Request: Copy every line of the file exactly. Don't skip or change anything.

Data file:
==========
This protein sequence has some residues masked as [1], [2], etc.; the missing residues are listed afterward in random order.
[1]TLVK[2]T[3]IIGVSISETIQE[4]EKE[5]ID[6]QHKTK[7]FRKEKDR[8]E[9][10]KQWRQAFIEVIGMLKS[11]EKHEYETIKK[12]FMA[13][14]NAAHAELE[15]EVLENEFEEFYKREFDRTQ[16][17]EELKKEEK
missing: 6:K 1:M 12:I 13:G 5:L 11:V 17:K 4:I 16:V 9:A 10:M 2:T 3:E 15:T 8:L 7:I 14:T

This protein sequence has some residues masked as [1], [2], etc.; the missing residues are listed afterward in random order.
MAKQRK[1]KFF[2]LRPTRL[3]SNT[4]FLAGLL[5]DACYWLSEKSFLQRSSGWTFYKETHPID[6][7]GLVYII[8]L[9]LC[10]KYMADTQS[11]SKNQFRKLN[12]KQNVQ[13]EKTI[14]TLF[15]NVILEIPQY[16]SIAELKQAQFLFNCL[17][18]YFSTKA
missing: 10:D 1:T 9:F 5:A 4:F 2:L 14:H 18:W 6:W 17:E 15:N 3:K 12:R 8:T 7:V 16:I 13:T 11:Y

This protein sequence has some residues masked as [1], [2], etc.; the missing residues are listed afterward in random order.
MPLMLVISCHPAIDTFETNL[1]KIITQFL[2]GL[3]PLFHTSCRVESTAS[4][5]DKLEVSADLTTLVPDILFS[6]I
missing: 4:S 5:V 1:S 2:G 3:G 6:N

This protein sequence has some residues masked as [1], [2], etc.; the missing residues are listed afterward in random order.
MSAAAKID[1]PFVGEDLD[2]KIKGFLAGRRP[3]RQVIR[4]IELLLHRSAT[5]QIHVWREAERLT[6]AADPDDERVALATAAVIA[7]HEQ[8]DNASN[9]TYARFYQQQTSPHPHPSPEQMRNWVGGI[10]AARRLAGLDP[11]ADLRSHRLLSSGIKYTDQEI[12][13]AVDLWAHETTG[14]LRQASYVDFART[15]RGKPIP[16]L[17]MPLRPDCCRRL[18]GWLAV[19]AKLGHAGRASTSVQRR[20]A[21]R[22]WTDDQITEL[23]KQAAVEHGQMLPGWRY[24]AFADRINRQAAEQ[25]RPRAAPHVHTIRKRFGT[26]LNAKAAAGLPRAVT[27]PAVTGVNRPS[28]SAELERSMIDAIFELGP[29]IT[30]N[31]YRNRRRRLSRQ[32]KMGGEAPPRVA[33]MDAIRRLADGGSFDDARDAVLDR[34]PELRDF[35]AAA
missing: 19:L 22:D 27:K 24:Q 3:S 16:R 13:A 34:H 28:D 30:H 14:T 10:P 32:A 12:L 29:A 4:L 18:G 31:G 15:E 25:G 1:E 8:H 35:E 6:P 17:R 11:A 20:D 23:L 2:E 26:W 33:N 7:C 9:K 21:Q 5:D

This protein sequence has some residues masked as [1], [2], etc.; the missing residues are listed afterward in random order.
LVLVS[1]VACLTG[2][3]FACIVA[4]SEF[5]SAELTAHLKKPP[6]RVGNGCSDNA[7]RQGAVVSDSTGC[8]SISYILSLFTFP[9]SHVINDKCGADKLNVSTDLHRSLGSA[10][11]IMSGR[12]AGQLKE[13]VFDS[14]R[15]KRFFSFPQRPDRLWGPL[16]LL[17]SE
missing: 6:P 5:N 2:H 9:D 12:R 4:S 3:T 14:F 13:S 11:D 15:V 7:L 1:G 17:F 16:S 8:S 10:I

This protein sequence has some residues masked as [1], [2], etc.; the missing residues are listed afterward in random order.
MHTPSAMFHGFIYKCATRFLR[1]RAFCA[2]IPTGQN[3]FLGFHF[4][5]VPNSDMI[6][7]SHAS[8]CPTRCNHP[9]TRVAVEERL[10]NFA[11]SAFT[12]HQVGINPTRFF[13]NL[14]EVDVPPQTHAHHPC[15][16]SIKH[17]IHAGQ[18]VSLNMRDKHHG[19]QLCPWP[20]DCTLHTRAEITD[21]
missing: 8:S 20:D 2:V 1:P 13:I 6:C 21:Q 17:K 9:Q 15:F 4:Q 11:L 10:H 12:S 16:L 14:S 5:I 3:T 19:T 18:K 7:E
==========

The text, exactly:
This protein sequence has some residues masked as [1], [2], etc.; the missing residues are listed afterward in random order.
[1]TLVK[2]T[3]IIGVSISETIQE[4]EKE[5]ID[6]QHKTK[7]FRKEKDR[8]E[9][10]KQWRQAFIEVIGMLKS[11]EKHEYETIKK[12]FMA[13][14]NAAHAELE[15]EVLENEFEEFYKREFDRTQ[16][17]EELKKEEK
missing: 6:K 1:M 12:I 13:G 5:L 11:V 17:K 4:I 16:V 9:A 10:M 2:T 3:E 15:T 8:L 7:I 14:T

This protein sequence has some residues masked as [1], [2], etc.; the missing residues are listed afterward in random order.
MAKQRK[1]KFF[2]LRPTRL[3]SNT[4]FLAGLL[5]DACYWLSEKSFLQRSSGWTFYKETHPID[6][7]GLVYII[8]L[9]LC[10]KYMADTQS[11]SKNQFRKLN[12]KQNVQ[13]EKTI[14]TLF[15]NVILEIPQY[16]SIAELKQAQFLFNCL[17][18]YFSTKA
missing: 10:D 1:T 9:F 5:A 4:F 2:L 14:H 18:W 6:W 17:E 15:N 3:K 12:R 8:T 7:V 16:I 13:T 11:Y

This protein sequence has some residues masked as [1], [2], etc.; the missing residues are listed afterward in random order.
MPLMLVISCHPAIDTFETNL[1]KIITQFL[2]GL[3]PLFHTSCRVESTAS[4][5]DKLEVSADLTTLVPDILFS[6]I
missing: 4:S 5:V 1:S 2:G 3:G 6:N

This protein sequence has some residues masked as [1], [2], etc.; the missing residues are listed afterward in random order.
MSAAAKID[1]PFVGEDLD[2]KIKGFLAGRRP[3]RQVIR[4]IELLLHRSAT[5]QIHVWREAERLT[6]AADPDDERVALATAAVIA[7]HEQ[8]DNASN[9]TYARFYQQQTSPHPHPSPEQMRNWVGGI[10]AARRLAGLDP[11]ADLRSHRLLSSGIKYTDQEI[12][13]AVDLWAHETTG[14]LRQASYVDFART[15]RGKPIP[16]L[17]MPLRPDCCRRL[18]GWLAV[19]AKLGHAGRASTSVQRR[20]A[21]R[22]WTDDQITEL[23]KQAAVEHGQMLPGWRY[24]AFADRINRQAAEQ[25]RPRAAPHVHTIRKRFGT[26]LNAKAAAGLPRAVT[27]PAVTGVNRPS[28]SAELERSMIDAIFELGP[29]IT[30]N[31]YRNRRRRLSRQ[32]KMGGEAPPRVA[33]MDAIRRLADGGSFDDARDAVLDR[34]PELRDF[35]AAA
missing: 19:L 22:D 27:K 24:Q 3:S 16:R 13:A 34:H 28:D 30:H 14:T 10:P 32:A 12:L 29:A 4:L 18:G 31:G 15:E 25:G 1:E 8:H 35:E 6:P 17:R 11:A 20:D 23:L 2:E 26:W 33:N 7:C 9:K 21:Q 5:D

This protein sequence has some residues masked as [1], [2], etc.; the missing residues are listed afterward in random order.
LVLVS[1]VACLTG[2][3]FACIVA[4]SEF[5]SAELTAHLKKPP[6]RVGNGCSDNA[7]RQGAVVSDSTGC[8]SISYILSLFTFP[9]SHVINDKCGADKLNVSTDLHRSLGSA[10][11]IMSGR[12]AGQLKE[13]VFDS[14]R[15]KRFFSFPQRPDRLWGPL[16]LL[17]SE
missing: 6:P 5:N 2:H 9:D 12:R 4:S 3:T 14:F 13:S 11:D 15:V 7:L 1:G 17:F 16:S 8:S 10:I

This protein sequence has some residues masked as [1], [2], etc.; the missing residues are listed afterward in random order.
MHTPSAMFHGFIYKCATRFLR[1]RAFCA[2]IPTGQN[3]FLGFHF[4][5]VPNSDMI[6][7]SHAS[8]CPTRCNHP[9]TRVAVEERL[10]NFA[11]SAFT[12]HQVGINPTRFF[13]NL[14]EVDVPPQTHAHHPC[15][16]SIKH[17]IHAGQ[18]VSLNMRDKHHG[19]QLCPWP[20]DCTLHTRAEITD[21]
missing: 8:S 20:D 2:V 1:P 13:I 6:C 21:Q 17:K 9:Q 15:F 4:Q 11:L 10:H 12:S 16:L 14:S 5:I 3:T 19:T 18:K 7:E